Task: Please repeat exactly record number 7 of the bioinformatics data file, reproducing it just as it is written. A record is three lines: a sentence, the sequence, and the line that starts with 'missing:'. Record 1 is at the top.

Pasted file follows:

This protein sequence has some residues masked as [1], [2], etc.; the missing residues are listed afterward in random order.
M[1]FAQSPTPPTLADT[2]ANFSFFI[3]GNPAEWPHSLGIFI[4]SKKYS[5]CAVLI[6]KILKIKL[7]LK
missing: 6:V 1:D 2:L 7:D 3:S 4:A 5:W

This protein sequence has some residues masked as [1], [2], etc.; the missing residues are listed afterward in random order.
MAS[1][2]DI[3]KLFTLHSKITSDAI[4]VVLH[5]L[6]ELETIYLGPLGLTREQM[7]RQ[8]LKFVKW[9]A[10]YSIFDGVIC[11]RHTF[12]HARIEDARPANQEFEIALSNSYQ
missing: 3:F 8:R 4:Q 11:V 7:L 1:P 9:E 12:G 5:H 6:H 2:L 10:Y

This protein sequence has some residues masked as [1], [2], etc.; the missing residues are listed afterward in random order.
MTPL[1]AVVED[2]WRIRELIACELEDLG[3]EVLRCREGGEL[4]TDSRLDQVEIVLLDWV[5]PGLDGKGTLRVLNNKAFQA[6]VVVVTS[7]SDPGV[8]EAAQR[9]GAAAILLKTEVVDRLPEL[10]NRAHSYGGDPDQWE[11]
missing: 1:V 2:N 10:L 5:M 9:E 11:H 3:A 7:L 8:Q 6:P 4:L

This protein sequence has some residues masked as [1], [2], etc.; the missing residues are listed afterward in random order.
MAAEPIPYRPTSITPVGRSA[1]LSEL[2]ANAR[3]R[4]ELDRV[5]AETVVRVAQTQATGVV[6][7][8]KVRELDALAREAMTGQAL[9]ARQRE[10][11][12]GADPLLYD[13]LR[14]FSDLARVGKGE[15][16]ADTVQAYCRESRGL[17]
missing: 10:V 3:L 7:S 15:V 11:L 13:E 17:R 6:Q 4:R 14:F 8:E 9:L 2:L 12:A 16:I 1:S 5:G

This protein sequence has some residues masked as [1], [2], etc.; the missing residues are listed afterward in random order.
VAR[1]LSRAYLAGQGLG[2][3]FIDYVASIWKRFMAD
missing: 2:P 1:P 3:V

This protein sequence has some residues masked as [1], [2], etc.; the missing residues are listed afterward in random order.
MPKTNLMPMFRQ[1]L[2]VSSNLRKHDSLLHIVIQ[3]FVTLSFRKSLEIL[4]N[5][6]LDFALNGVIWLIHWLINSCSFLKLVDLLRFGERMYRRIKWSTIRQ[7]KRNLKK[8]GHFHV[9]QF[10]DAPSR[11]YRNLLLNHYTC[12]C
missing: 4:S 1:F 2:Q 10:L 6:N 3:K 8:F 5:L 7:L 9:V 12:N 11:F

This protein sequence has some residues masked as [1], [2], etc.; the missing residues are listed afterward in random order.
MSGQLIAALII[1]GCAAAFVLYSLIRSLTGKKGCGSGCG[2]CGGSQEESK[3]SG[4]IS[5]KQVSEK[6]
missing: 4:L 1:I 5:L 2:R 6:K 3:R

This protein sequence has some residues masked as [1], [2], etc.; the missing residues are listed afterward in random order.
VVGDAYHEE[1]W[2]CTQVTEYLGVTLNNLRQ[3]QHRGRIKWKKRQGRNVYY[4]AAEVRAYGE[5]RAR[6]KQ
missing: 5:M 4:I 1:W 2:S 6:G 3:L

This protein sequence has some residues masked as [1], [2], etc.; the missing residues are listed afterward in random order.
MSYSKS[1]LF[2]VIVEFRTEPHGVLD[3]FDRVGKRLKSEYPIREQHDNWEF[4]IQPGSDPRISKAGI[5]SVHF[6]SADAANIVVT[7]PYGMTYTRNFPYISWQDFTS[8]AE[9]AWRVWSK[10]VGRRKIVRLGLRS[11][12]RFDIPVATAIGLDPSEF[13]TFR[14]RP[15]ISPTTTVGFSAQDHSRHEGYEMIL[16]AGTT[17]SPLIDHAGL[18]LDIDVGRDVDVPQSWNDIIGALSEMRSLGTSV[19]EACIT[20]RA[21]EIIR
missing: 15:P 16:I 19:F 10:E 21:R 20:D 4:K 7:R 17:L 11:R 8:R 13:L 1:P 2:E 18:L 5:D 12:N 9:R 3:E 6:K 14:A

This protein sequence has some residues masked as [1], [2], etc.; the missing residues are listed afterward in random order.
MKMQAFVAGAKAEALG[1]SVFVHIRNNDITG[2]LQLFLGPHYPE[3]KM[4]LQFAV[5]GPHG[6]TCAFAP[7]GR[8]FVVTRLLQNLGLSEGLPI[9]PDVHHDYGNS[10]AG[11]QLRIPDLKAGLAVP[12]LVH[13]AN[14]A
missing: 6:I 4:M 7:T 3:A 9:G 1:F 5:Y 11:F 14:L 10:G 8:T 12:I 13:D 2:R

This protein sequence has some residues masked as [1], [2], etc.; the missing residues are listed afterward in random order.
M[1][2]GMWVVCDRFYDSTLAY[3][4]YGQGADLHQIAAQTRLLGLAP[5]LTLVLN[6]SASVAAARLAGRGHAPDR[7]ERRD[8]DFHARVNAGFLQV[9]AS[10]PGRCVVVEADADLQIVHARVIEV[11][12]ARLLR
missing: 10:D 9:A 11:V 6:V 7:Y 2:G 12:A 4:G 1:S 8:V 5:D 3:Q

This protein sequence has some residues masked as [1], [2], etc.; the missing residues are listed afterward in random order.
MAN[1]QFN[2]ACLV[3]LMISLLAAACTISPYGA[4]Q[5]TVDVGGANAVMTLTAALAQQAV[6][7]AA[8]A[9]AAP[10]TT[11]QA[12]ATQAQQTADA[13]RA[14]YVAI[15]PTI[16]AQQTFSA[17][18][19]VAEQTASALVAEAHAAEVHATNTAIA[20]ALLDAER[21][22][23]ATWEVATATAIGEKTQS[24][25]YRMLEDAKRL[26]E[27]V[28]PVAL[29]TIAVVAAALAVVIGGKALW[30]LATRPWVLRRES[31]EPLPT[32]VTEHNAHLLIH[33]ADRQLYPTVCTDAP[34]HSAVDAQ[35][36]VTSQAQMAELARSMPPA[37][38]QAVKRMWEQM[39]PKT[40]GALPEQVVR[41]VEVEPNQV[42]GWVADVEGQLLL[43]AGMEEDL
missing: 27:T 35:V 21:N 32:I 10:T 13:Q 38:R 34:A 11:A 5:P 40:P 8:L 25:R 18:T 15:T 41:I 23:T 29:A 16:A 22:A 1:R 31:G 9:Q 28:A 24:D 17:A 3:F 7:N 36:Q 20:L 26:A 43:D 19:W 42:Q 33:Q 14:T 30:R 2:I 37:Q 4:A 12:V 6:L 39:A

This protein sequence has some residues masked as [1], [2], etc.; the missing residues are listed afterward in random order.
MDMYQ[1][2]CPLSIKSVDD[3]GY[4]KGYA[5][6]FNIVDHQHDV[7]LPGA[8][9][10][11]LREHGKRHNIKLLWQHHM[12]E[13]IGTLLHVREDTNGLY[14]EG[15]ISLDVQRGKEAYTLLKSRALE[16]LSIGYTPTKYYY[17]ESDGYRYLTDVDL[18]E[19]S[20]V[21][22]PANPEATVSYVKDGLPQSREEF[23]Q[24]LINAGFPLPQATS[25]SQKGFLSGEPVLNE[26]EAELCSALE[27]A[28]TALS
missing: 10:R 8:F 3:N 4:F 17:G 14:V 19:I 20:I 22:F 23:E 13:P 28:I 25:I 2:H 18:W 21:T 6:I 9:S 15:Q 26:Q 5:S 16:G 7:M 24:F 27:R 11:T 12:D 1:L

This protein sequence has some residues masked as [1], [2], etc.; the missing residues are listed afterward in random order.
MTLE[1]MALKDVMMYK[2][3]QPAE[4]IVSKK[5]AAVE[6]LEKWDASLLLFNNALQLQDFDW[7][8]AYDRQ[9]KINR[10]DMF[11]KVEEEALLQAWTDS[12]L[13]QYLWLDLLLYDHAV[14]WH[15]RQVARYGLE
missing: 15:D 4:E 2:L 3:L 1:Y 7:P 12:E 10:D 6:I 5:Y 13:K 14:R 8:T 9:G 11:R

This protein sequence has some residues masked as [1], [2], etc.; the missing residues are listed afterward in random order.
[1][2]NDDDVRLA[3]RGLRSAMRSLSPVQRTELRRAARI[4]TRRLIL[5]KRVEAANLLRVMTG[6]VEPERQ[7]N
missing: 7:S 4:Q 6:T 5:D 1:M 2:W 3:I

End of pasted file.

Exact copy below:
This protein sequence has some residues masked as [1], [2], etc.; the missing residues are listed afterward in random order.
MSGQLIAALII[1]GCAAAFVLYSLIRSLTGKKGCGSGCG[2]CGGSQEESK[3]SG[4]IS[5]KQVSEK[6]
missing: 4:L 1:I 5:L 2:R 6:K 3:R